From Nick Pell at Red Star Times.
I don’t think a city ever needed a hardcore scene more than Boston. Beantown is a cold city, both the temperature and the population. Whether you’re a Beacon Hill patrician or a Charlestown townie a basic attitude of “fuck you” underlies each and every human interaction. Add to that an influx of obnoxious art school and college kids and you’ve got a recipe for extreme alienation for anyone with a brain and an independent streak.
It’s hard for me to imagine what Boston was like before hardcore dropped. Legend has it that the city was full of, in the eloquent words of Al Barille, “new wave faggots and new romantic bullshit.” I’d like to say that I can’t imagine BU students going to Landsdowne on a Friday night in pirate shirts and Adam Ant-style warpaint, but sadly I can picture such a thing all too easily. To this day, Boston is plagued with skinny jeans, angular haircuts and a hipper-than-thou aesthetic that has infiltrated even my beloved hardcore scene. But it wasn’t always this way.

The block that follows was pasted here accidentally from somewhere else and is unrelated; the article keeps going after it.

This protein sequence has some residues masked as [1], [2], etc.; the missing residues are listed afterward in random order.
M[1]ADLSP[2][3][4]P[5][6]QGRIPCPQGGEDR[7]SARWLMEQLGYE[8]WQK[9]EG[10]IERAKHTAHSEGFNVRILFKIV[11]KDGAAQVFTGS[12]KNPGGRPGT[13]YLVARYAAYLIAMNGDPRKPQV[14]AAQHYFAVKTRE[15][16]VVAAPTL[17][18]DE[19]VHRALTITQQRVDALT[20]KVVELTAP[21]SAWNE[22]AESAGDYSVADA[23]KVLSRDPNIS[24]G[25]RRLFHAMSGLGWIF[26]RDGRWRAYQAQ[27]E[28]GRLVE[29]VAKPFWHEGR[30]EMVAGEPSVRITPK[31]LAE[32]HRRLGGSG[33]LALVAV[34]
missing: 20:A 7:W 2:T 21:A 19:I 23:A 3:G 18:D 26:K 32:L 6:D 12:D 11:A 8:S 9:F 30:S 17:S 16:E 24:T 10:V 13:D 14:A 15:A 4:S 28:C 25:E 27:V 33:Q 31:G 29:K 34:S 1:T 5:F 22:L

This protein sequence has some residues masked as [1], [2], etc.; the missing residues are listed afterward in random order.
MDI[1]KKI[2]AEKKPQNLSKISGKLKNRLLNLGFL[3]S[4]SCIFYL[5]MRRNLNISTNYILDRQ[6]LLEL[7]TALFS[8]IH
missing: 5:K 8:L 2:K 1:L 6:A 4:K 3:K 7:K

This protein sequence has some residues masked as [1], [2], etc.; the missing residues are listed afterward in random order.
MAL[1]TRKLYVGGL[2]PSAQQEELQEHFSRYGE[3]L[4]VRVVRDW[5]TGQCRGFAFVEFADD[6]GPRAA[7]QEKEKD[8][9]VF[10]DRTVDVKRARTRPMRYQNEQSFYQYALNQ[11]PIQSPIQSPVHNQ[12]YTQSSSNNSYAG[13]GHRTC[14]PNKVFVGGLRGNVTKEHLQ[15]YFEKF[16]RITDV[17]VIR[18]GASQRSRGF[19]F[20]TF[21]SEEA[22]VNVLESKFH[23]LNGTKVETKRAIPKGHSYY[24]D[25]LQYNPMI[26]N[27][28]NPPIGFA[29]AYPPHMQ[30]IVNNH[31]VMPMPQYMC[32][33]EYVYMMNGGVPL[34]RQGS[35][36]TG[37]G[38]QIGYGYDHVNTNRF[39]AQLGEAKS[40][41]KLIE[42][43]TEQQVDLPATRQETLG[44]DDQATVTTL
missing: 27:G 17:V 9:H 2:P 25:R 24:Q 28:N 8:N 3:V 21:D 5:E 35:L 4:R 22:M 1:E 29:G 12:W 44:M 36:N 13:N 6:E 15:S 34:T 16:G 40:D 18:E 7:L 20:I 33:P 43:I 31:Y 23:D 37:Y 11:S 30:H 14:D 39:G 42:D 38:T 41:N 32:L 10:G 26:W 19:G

Boston hardcore was forged in a climate of bad weather, worse people and just a tiny taste of the sounds coming out of Washington, D.C. I give respect to D.C. for being the inspiration for Boston. However, where D.C. had the optimism and intelligence of the children of diplomats and Senators, Boston is marked by the chip-on-the-shoulder of kids from the more well-to-do elements of the working class. Boston hardcore was too clever by half. Kids in the scene and the bands were smart enough to know they were getting stepped on, but not quite smart to do anything about it and a little too smart to just not care.